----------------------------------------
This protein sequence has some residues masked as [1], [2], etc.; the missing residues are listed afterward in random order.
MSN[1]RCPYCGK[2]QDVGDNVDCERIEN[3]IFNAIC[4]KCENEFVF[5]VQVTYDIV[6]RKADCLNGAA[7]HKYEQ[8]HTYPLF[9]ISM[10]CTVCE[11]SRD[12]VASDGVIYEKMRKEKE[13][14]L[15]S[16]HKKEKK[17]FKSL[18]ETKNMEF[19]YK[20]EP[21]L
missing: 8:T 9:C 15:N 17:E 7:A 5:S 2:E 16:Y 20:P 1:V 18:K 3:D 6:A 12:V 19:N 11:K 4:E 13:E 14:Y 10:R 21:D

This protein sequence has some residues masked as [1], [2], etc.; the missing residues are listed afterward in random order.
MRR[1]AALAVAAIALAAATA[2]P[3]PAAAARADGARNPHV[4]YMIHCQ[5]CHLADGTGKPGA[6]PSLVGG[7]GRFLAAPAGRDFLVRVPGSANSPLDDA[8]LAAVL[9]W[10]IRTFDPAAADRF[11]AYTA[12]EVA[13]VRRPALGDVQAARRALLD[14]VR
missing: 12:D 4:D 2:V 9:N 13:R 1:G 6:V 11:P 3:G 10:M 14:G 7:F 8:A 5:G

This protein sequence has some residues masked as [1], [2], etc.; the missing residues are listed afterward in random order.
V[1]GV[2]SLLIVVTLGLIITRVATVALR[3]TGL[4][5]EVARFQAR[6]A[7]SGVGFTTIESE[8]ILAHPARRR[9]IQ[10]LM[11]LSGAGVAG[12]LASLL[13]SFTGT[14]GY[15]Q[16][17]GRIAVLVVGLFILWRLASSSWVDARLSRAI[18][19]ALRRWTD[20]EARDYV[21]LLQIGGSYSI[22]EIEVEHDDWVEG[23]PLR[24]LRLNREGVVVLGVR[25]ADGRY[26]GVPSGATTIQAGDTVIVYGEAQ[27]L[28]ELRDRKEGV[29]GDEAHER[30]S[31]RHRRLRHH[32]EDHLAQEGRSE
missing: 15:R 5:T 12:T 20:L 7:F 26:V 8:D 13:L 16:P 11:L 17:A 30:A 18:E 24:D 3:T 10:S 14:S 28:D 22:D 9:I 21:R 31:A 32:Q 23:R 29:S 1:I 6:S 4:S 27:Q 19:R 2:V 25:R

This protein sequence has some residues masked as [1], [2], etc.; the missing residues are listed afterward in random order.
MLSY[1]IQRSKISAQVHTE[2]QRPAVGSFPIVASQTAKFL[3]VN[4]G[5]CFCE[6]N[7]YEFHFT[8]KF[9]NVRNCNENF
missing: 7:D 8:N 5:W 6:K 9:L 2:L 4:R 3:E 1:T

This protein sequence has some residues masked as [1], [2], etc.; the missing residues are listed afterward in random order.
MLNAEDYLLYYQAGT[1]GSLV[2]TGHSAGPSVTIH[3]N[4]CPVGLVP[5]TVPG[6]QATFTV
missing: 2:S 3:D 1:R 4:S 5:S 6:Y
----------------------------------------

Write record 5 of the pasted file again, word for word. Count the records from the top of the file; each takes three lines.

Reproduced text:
This protein sequence has some residues masked as [1], [2], etc.; the missing residues are listed afterward in random order.
MLNAEDYLLYYQAGT[1]GSLV[2]TGHSAGPSVTIH[3]N[4]CPVGLVP[5]TVPG[6]QATFTV
missing: 2:S 3:D 1:R 4:S 5:S 6:Y